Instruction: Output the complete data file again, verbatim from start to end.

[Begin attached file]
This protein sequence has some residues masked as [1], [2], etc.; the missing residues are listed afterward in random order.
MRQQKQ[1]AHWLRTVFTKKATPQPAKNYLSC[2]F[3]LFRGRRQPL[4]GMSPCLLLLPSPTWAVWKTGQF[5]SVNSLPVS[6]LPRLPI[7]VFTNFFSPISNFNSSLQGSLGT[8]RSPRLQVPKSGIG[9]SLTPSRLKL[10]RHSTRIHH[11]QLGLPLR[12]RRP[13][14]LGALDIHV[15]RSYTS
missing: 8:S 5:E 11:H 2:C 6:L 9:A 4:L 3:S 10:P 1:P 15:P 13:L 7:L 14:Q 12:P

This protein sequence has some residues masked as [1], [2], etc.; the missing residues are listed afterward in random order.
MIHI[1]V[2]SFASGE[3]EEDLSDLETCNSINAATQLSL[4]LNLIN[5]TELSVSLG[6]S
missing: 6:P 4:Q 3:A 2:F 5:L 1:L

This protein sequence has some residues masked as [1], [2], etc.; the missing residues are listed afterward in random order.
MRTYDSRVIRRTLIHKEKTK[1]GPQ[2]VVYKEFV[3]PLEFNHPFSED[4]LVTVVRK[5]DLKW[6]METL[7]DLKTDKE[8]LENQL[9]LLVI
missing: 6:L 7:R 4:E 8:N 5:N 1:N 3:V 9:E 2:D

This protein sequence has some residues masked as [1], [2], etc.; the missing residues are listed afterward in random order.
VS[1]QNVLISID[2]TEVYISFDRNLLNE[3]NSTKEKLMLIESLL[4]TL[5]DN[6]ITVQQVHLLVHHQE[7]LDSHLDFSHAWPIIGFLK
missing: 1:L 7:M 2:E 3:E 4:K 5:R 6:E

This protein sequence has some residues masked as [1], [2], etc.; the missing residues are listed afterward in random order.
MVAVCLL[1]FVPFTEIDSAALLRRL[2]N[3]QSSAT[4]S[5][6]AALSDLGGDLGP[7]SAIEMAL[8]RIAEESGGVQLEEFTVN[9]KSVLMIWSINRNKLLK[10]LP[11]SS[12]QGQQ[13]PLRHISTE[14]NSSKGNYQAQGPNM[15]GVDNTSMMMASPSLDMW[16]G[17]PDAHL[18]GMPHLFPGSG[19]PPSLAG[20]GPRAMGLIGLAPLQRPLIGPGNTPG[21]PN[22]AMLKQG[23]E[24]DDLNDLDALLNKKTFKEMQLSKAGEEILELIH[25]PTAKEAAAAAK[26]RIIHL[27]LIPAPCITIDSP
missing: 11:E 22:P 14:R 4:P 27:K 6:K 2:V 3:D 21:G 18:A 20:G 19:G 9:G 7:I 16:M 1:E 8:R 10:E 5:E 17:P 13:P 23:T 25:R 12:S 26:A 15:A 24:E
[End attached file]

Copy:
This protein sequence has some residues masked as [1], [2], etc.; the missing residues are listed afterward in random order.
MRQQKQ[1]AHWLRTVFTKKATPQPAKNYLSC[2]F[3]LFRGRRQPL[4]GMSPCLLLLPSPTWAVWKTGQF[5]SVNSLPVS[6]LPRLPI[7]VFTNFFSPISNFNSSLQGSLGT[8]RSPRLQVPKSGIG[9]SLTPSRLKL[10]RHSTRIHH[11]QLGLPLR[12]RRP[13][14]LGALDIHV[15]RSYTS
missing: 8:S 5:E 11:H 2:C 6:L 9:A 4:L 3:S 10:P 1:P 15:P 13:L 7:L 14:Q 12:P

This protein sequence has some residues masked as [1], [2], etc.; the missing residues are listed afterward in random order.
MIHI[1]V[2]SFASGE[3]EEDLSDLETCNSINAATQLSL[4]LNLIN[5]TELSVSLG[6]S
missing: 6:P 4:Q 3:A 2:F 5:L 1:L

This protein sequence has some residues masked as [1], [2], etc.; the missing residues are listed afterward in random order.
MRTYDSRVIRRTLIHKEKTK[1]GPQ[2]VVYKEFV[3]PLEFNHPFSED[4]LVTVVRK[5]DLKW[6]METL[7]DLKTDKE[8]LENQL[9]LLVI
missing: 6:L 7:R 4:E 8:N 5:N 1:N 3:V 9:E 2:D

This protein sequence has some residues masked as [1], [2], etc.; the missing residues are listed afterward in random order.
VS[1]QNVLISID[2]TEVYISFDRNLLNE[3]NSTKEKLMLIESLL[4]TL[5]DN[6]ITVQQVHLLVHHQE[7]LDSHLDFSHAWPIIGFLK
missing: 1:L 7:M 2:E 3:E 4:K 5:R 6:E

This protein sequence has some residues masked as [1], [2], etc.; the missing residues are listed afterward in random order.
MVAVCLL[1]FVPFTEIDSAALLRRL[2]N[3]QSSAT[4]S[5][6]AALSDLGGDLGP[7]SAIEMAL[8]RIAEESGGVQLEEFTVN[9]KSVLMIWSINRNKLLK[10]LP[11]SS[12]QGQQ[13]PLRHISTE[14]NSSKGNYQAQGPNM[15]GVDNTSMMMASPSLDMW[16]G[17]PDAHL[18]GMPHLFPGSG[19]PPSLAG[20]GPRAMGLIGLAPLQRPLIGPGNTPG[21]PN[22]AMLKQG[23]E[24]DDLNDLDALLNKKTFKEMQLSKAGEEILELIH[25]PTAKEAAAAAK[26]RIIHL[27]LIPAPCITIDSP
missing: 11:E 22:P 14:R 4:P 27:K 6:K 2:V 3:D 21:G 18:A 20:G 19:G 9:G 7:I 16:M 1:E 8:R 10:E 5:E 17:P 13:P 23:T 25:R 12:S 26:A 15:A 24:E